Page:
Innovations in Community-Based Crime Reduction Program
The Innovations in Community-Based Crime Reduction Program (CBCR) supports local and tribal communities to address violent crime issues in distressed neighborhoods through collaborative problem-solving approaches that are linked with broader neighborhood revitalization efforts.
The goal of CBCR is to reduce crime, increase trust and improve community quality of life. The program integrates these efforts as part of a comprehensive strategy to rebuild and revitalize neighborhoods. Through a broad, cross-sector partnership team, including neighborhood residents, grantees identify hot spots of violent and serious crime that are negatively impacting their communities and employ data-driven, cross-sector strategies to address them.
Units of local government, institutions of higher education (including tribal institutions of higher education), nonprofits (including tribal nonprofits), federally recognized Indian tribal governments (acting as a fiscal agent thereof)
Role In Creative Placemaking
This program focuses heavily on community engagement, collaboration and problem-solving approaches to local crime issues. For instance, building and landscaping practices can discourage criminal activity, and community events can bring more life to neglected spaces. These approaches could be important elements of part of a broader placemaking strategy, particularly on commercial corridors.
Even if creative placemaking practitioners do not apply for these funds directly, they could be members of a multisector coalition, if such an effort is going on in their community.
Role in Creative Placemaking
This section represents our attempt to capture how this specific funding opportunity might fit into a placemaking initiative.
Who can apply? Eligibility is often limited, but in partnership with other entities you may identify an access point, such as subgrant opportunities. This information can help you determine which potential partners in your community might be able to access the funds.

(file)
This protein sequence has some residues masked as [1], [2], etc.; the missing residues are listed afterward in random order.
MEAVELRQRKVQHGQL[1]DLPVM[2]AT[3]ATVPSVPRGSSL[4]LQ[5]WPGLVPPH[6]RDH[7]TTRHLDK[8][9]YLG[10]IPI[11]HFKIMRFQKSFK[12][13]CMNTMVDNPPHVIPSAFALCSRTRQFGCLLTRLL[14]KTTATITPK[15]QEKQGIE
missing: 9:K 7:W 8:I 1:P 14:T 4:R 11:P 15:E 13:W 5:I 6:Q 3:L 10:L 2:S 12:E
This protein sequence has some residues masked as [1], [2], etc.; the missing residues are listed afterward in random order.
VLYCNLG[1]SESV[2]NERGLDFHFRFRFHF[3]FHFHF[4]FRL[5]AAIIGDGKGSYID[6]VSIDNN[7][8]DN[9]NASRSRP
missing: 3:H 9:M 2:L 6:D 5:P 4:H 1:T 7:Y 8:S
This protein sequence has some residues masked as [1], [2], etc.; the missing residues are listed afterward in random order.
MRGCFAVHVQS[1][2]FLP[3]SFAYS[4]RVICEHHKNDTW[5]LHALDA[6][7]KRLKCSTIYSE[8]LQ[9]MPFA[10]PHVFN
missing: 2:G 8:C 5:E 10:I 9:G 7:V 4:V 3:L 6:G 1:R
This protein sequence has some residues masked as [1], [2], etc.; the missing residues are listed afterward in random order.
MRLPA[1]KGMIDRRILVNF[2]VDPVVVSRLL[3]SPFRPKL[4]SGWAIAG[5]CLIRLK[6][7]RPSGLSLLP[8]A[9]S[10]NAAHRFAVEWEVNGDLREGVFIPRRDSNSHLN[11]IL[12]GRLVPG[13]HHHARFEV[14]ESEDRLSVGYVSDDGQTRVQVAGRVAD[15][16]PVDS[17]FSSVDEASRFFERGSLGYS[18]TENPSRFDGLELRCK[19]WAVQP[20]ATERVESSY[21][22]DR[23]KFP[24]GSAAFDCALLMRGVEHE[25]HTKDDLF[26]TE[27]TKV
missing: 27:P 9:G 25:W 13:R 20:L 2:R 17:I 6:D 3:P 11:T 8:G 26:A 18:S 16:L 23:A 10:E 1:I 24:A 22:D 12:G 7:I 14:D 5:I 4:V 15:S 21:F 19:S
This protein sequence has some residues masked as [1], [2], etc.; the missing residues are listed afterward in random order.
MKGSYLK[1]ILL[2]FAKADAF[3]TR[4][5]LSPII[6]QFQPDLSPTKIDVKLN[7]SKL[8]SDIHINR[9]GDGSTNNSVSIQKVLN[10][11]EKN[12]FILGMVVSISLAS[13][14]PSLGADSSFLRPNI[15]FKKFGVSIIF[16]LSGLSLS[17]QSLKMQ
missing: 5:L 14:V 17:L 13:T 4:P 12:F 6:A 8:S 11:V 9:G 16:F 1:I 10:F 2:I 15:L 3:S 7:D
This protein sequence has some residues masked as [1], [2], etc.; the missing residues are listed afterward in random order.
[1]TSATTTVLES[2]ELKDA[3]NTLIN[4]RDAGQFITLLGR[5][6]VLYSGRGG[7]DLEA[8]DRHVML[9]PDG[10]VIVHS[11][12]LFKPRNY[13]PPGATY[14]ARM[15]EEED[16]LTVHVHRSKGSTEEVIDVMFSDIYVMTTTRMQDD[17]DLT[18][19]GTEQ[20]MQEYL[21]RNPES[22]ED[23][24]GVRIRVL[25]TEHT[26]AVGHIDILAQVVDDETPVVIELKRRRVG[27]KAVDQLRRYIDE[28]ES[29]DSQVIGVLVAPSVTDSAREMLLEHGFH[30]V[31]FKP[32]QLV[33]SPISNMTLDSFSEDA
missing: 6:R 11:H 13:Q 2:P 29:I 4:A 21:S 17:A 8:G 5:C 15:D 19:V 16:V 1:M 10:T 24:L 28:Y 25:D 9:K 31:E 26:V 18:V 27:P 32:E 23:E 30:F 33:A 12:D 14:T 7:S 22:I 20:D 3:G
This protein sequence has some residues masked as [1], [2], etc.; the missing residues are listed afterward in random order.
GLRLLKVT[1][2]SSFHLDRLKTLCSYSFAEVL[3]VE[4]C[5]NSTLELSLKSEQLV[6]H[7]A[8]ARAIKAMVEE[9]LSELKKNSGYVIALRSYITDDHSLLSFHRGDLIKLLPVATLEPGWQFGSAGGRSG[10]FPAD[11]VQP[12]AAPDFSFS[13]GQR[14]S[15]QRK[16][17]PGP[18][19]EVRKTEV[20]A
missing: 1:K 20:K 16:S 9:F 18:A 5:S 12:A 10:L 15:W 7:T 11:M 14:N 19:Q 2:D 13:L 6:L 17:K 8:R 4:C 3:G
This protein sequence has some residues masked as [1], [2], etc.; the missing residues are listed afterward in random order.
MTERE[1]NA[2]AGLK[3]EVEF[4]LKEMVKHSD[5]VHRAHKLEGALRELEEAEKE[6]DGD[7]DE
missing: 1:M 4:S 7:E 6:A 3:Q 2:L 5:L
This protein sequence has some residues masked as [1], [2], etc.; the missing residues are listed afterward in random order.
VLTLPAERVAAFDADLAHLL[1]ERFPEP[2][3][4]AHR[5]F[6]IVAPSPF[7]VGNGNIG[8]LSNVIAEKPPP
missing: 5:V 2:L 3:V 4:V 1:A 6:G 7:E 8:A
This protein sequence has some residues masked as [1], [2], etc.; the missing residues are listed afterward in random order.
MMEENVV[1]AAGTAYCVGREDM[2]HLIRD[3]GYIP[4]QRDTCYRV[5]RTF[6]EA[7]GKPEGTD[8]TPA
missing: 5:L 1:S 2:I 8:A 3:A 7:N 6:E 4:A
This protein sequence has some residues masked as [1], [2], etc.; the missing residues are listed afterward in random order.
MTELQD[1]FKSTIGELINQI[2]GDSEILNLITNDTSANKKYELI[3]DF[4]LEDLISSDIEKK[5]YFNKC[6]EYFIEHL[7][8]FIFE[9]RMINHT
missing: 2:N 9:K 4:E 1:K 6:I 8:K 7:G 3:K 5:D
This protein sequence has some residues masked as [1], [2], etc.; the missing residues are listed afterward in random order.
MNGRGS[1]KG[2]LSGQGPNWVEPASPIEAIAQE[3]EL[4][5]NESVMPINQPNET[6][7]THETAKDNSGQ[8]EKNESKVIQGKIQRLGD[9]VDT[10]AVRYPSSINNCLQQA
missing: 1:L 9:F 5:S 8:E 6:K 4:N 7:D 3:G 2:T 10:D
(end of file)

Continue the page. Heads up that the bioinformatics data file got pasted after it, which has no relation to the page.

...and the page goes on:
These examples show how these funds have been used for creative or placemaking endeavors in the past, the types of organizations that have successfully accessed the funds and/or the types of activities for which the funds can be used.
Maximum funding amounts can vary from year to year. We have provided the most recent information available. Where available, we also include a median or a range in cases in which the maximum is not typical of an average award.
Most federal programs require some form of cost sharing. This is expressed differently for different agencies and programs. Sometimes a direct 1:1 match is specified. Other times, the application will state the maximum percentage of a project cost that the funding award can cover. We include this information, where available, in order to give you a sense of what to expect when applying for a particular funding program.
Most federal funding programs will require financial and progress reports at least annually, along with a final report. We consider this to be a "moderate" compliance burden. Where a higher degree of data collection and reporting is indicated, we convey that information with a "substantial" rating.